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CAS, PRSP AND PRSC
ØMulti-sector demand driven (CDD)
ØMulti-country HIV/AIDS (MAP)
ØPost-conflict projects
ØEarly child development (ECD)
ØEducation
ØHealth
ØTransport
ØEnergy
 
Recommended Reading:

Child Needs Asessment Toolkit

The Framework for the Protection, Care and Support of Orphans and Vulnerable Children Living in a World with HIV and AIDS

OVC Programme Effort Index - Draft Report

The Cost-Effectiveness of Six Models of Care for Orphan and Vulnerable Children in South Africa

Reaching Out to Africa’s Orphans: A Framework for Public Action Executive summary.

Education and HIV/AIDS - ensuring education access for orphans and vulnerable children : a training module [NB! Heavy!]

Education and HIV/AIDS: A Window of Hope [NB! Heavy!]

Investing in our Future, Psycho Social Support for Children Affected by HIV/AIDS

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  Multi-Country HIV/AIDS

 

Overview of Possible Interventions

Multi-country HIV/AIDS Programs (MAPs) have the potential to reach all categories of OVC and to finance a wide range of preventive and coping interventions. These programs should be mandated to earmark funds to benefit orphans (regardless of the cause of parents’ death) and children affected by HIV/AIDS.

MAPs usually include three project components:

  • a capacity-building component to prepare government and civil society organizations to implement a wide range of HIV/AIDS activities;

  • investments to expand the public service response to HIV/AIDS in a broad range of sectors, with particular attention to strengthening health systems;

  • grant financing to communities and civil society organizations for local HIV/AIDS initiatives.

Support for OVC has traditionally come out of the third grant-financing component of a MAP, but based upon the weaknesses detected by the results of the OVC Program Effort Index, capacity-building of government is critical to improving the quality and effectiveness of data gathering, action planning, legal protection, and M&E. In designing the details of the capacity building component, task managers should be sure to include activities to assist government to improve their performance in these areas.

Most of the possible interventions outlined below would either be part of public service responses to HIV/AIDS, or come out of the demand-driven process used to allocate grant resources to civil society organizations (NGOs, faith-based organizations, associations, etc.) and communities to support families and their communities to continue to provide care for and protect OVC.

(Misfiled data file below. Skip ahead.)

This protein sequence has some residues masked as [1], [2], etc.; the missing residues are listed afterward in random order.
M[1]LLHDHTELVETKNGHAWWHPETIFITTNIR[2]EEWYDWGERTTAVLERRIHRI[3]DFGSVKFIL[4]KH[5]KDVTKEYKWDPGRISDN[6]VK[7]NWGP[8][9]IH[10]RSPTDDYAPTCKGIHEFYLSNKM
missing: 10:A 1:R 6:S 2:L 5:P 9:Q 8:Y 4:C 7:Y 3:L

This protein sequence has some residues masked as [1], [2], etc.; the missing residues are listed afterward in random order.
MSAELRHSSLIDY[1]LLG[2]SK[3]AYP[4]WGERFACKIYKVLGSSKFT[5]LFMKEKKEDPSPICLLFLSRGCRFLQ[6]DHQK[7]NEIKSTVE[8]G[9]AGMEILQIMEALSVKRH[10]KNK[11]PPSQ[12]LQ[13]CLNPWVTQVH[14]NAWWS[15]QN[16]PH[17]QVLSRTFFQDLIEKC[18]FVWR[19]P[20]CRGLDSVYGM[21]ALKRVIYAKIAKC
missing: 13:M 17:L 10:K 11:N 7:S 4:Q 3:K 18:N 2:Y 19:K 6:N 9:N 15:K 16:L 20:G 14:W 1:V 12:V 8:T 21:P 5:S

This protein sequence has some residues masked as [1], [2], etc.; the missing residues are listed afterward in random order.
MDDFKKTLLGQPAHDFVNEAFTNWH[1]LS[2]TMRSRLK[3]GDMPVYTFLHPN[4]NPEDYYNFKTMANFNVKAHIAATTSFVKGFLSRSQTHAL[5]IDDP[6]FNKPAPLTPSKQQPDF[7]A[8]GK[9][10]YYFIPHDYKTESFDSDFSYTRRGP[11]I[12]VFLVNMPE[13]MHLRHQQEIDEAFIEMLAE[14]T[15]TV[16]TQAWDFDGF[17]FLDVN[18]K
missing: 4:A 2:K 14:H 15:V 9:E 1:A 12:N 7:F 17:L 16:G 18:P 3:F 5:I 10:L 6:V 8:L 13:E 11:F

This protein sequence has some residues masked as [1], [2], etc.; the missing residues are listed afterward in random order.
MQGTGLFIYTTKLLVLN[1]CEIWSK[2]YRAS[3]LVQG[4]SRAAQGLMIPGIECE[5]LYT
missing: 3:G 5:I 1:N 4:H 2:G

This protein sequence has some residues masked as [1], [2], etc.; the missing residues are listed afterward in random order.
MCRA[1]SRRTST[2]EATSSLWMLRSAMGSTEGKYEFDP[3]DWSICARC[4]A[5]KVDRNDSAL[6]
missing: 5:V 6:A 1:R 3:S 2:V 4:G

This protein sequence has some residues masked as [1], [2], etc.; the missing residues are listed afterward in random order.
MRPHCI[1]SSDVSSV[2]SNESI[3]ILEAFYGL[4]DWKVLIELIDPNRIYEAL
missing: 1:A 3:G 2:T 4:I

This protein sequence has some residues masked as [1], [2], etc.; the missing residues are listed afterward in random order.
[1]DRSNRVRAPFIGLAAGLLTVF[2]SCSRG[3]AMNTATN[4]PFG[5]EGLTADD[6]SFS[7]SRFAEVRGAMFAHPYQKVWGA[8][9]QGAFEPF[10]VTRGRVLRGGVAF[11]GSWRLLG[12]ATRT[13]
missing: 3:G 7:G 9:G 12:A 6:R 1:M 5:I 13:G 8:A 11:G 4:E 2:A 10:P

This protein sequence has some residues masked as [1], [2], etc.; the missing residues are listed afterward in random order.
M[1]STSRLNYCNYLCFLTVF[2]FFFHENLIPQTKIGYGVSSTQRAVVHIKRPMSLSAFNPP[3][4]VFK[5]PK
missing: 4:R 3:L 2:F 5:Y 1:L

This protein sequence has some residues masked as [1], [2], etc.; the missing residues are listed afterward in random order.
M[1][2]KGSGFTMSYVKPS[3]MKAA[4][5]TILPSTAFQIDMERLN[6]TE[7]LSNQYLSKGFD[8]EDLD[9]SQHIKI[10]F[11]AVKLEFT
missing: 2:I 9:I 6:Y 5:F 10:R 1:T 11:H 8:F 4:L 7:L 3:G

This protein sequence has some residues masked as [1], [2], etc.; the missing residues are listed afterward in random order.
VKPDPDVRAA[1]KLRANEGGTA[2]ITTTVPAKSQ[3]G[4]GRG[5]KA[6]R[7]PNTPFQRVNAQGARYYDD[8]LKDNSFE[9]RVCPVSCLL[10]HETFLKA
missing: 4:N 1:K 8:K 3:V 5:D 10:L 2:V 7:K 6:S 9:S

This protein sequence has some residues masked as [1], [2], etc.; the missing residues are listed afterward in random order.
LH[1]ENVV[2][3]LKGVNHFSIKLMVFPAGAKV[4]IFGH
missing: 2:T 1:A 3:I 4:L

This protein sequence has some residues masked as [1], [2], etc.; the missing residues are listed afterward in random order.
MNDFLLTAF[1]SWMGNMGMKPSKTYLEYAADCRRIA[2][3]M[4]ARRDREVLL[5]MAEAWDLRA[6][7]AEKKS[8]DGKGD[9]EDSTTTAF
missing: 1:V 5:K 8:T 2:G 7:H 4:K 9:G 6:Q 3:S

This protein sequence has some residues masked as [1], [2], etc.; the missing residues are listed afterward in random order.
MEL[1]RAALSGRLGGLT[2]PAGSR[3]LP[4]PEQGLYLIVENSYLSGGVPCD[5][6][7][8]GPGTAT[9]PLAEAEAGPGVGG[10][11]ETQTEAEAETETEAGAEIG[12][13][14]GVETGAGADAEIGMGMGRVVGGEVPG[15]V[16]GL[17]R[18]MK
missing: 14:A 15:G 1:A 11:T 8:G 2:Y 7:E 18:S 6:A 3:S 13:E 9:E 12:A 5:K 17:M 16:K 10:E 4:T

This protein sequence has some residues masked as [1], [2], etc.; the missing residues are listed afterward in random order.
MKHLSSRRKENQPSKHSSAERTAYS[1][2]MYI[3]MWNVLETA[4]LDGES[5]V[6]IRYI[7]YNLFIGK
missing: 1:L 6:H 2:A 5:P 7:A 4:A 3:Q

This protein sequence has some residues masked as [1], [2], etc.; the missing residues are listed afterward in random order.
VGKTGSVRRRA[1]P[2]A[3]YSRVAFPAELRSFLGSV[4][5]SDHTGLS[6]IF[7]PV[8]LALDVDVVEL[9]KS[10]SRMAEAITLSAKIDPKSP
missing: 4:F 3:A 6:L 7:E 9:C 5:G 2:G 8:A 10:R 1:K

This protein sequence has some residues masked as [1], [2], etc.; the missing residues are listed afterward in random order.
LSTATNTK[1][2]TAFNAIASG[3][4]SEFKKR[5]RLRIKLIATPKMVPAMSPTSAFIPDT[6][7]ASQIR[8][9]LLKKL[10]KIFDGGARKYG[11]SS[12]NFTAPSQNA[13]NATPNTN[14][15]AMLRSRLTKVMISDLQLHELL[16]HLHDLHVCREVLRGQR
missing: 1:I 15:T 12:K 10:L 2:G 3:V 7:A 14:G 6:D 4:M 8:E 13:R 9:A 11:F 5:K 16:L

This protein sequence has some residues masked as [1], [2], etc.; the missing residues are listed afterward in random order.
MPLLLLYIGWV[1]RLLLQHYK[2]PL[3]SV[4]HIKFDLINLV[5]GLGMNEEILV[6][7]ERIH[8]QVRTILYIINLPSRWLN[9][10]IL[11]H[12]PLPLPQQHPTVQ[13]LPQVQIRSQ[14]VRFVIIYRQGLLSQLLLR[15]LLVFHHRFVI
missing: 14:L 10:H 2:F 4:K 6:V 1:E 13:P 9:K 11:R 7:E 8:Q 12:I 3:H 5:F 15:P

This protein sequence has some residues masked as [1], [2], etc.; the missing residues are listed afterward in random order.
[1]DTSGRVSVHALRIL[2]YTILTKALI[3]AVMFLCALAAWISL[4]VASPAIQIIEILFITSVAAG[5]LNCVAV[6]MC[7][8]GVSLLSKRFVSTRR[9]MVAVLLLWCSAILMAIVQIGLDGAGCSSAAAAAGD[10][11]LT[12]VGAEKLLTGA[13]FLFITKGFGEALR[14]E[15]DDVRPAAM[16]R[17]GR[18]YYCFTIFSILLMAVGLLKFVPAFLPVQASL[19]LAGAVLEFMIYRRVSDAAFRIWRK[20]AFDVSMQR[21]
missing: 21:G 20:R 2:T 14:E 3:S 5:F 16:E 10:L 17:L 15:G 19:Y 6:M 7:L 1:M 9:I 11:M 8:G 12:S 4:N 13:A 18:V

Those interventions included in burgundy are those prioritized by The Framework for the Protection, Care and Support of Orphans and Vulnerable Children Living in a World with HIV/AIDS, a document prepared by a global network of agencies led by UNICEF and UNAIDS.

OVC Category

Most Likely Project Design Features – MAP Projects

All OVC

  • Support HIV/AIDS prevention programs in schools.
  • Organize youth groups that use drama and music to encourage HIV prevention and compassion for people living with AIDS.
  • Invest in training new teachers to keep up with the high rate at which teachers are dying in most affected countries
  • Set up school feeding programs targeting the most vulnerable children.
  • Offer conditional cash transfers to assist OVC to stay in school and stay up-to-date with well-child primary health care schedules.
  • Develop community gardens to assist vulnerable households.

Project Design Features by OVC Category

Street Children

  • Offer street-based HIV/AIDS prevention services.
  • Offer shelter/nightly protection to children at particular risk.
  • Support family tracing and reunification efforts.

Orphans

  • Promote community-based models of care for orphans that meet minimum standards of care.
  • Support residential care as a last resort for HIV infected children who are difficult to place in other care settings.
  • Offer free or subsidized health services (possibly including caretakers).
  • Develop simple protocol to diagnose psycho-social problems as part of routine health assessment, offer follow-up services and train primary care health providers in applying it.
  • Develop materials and train teachers to identify and provide psycho-social care to orphans.